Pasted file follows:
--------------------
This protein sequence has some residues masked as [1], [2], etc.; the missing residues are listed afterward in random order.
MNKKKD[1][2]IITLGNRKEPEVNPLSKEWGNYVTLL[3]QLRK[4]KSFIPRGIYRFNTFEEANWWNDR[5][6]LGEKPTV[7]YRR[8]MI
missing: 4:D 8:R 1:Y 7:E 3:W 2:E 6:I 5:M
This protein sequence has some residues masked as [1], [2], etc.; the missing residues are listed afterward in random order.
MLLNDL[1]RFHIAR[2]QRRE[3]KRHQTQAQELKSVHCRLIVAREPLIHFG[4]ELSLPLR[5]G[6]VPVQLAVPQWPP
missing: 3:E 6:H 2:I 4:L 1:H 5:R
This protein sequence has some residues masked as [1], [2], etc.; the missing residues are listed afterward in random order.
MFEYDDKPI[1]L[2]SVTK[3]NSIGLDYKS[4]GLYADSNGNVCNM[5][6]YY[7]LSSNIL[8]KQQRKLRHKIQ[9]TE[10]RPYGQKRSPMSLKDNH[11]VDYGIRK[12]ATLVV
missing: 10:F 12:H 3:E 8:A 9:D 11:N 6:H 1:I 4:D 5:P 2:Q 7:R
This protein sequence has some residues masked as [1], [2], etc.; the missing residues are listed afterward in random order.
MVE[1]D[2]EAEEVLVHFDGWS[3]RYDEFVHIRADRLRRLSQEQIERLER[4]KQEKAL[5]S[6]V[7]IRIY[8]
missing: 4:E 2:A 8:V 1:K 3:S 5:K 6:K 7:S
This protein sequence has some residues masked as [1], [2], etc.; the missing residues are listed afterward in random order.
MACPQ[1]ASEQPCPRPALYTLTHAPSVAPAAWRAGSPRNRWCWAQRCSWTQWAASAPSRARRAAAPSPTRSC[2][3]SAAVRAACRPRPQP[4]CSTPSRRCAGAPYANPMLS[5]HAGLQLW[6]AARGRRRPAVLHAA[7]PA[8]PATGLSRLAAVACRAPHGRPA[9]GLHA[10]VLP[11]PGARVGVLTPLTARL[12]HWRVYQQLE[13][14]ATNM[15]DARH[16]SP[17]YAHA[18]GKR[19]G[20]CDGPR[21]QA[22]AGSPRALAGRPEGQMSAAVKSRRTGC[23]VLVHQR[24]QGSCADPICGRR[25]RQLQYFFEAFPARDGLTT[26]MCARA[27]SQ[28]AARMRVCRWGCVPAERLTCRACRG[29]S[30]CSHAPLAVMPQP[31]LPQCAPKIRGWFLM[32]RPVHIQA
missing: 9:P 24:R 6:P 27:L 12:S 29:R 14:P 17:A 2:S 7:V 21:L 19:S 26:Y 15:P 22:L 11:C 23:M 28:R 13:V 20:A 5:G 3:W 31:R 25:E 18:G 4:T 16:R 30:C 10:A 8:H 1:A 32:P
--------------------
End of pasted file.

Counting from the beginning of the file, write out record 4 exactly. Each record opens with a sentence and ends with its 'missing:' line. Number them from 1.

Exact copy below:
This protein sequence has some residues masked as [1], [2], etc.; the missing residues are listed afterward in random order.
MVE[1]D[2]EAEEVLVHFDGWS[3]RYDEFVHIRADRLRRLSQEQIERLER[4]KQEKAL[5]S[6]V[7]IRIY[8]
missing: 4:E 2:A 8:V 1:K 3:S 5:K 6:K 7:S